Melissa is a mother of 2, lives in Utah, and writes for a multitude of sites. She is currently the EIC of HarcourtHealth.com and writes about health, wellness, and business topics.

Owners of Toyota’s HiLux vehicles will not be able to have their vehicles fixed for at least another year, according to recent reports. The design fault is causing many of the diesel vehicles to go into what’s called “limp mode.”

The vehicle’s air filter is the issue, with dust leaks allowed to pass through the filter. When the dust moves past the filter, it will put the vehicle into limp mode, which cuts the engine’s power and disables many of the vehicle’s safety features. Traction and stability control features are turned off when in limp mode, causing drivers to lose many of the safety features that make their vehicles safer on the road.

The top-selling vehicle isn’t expected to have a fix for the issue until at least August 2019. Estimates suggest that there will be 280,000+ vehicles on the road in Australia before the fix has been issued.

The engine design, which hit the market in 2016, is still in use in newer vehicles. Owners have only reported 340 cases of the engine going into limp mode. Toyota may not issue a recall or fix for the issue, and may require owners to inquire about the fix when it’s available.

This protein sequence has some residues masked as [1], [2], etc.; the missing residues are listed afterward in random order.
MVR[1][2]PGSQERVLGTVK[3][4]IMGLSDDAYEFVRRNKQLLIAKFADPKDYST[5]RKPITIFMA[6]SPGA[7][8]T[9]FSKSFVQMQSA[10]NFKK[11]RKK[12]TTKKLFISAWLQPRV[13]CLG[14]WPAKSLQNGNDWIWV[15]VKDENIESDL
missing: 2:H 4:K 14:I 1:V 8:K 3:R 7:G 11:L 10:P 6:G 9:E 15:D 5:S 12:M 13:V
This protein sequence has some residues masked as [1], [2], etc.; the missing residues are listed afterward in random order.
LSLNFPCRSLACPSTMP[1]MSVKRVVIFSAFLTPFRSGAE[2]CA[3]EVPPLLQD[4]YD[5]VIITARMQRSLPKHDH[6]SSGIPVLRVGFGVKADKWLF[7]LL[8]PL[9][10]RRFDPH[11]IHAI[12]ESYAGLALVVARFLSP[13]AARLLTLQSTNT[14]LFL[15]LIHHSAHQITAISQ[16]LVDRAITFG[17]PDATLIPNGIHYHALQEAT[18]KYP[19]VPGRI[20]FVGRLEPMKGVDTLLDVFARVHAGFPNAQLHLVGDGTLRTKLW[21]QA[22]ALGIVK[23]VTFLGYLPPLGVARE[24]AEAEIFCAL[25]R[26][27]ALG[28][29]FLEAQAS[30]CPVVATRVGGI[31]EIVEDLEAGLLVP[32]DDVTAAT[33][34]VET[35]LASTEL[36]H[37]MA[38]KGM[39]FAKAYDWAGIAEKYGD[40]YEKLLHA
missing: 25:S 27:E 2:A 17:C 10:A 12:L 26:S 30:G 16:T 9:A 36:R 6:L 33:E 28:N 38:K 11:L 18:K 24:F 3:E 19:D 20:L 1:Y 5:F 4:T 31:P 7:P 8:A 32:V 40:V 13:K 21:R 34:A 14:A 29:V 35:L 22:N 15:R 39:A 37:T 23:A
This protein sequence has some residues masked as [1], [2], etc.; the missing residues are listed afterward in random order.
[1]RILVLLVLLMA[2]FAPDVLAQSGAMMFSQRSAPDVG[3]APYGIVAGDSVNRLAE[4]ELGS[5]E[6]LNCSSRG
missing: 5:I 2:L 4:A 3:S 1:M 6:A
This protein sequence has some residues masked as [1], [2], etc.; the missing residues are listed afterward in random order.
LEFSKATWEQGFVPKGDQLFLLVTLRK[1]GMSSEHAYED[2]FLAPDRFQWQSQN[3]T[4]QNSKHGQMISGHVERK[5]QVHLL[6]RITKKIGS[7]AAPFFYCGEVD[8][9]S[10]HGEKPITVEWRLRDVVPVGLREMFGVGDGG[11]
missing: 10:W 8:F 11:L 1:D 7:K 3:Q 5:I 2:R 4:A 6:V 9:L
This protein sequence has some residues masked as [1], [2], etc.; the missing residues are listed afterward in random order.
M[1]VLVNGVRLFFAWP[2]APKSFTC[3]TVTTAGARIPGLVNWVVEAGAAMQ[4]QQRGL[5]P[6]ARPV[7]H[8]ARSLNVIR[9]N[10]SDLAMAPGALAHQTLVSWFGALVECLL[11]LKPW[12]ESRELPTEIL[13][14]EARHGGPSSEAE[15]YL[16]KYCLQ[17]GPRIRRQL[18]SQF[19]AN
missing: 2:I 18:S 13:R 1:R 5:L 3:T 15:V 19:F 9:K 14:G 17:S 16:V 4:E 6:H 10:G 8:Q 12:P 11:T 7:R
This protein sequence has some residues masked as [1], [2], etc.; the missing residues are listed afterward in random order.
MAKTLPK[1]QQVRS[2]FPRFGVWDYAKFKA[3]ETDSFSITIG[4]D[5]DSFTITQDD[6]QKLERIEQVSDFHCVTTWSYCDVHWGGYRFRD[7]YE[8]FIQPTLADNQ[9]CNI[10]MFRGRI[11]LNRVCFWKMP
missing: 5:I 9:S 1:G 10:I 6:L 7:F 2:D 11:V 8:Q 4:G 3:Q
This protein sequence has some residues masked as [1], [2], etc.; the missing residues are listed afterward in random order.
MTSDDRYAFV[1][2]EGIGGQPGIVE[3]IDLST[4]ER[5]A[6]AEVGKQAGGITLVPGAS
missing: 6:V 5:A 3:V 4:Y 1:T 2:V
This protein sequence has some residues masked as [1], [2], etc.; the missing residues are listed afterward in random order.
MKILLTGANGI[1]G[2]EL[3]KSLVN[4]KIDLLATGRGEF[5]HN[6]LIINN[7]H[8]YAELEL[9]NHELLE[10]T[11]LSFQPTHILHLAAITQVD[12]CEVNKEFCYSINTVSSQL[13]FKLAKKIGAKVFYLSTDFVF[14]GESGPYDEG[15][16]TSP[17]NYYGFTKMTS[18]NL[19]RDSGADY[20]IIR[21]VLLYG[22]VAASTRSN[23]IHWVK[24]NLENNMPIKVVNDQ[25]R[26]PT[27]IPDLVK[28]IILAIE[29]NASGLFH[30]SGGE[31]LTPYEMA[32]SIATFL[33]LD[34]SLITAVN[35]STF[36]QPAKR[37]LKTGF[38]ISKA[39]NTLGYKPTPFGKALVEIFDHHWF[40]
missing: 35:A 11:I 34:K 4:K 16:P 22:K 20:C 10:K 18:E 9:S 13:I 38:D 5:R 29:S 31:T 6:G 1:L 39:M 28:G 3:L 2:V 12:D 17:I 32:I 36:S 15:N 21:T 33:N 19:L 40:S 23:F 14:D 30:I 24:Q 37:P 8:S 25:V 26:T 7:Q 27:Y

Limp mode, in this case, is only an issue when the vehicle is driven in extremely dusty conditions. The majority of reported cases came from drivers near the mining industry where dust is more prevalent.

Toyota Australia and Toyota Japan are working together in cooperation to recreate the issue.

The duo has been able to recreate the issue, but the Australian division claims that this is not a safety issue due to the vehicle still being operational despite the issue. Engineers have not considered recalling the vehicles just yet and state that they’re not ignoring the issue.

Extreme driving and the lack of occurrences has led the company to hold off on a potential recall.

Fine dust particles are allowed to pass through the air filter, disrupting the vehicle’s readings. The mass air flow sensor, which is responsible for the rate of air that enters the engine, is disrupted, causing the engine control to be unable to determine the correct fuel ratio for the engine.

Bulletins of the issue were first reported in 2017, with the company urging owners to have their mass air flow sensors cleaned every 5,000km. Air filter cleanings are also recommended at this duration. A proper fix will require the introduction of a new intake system.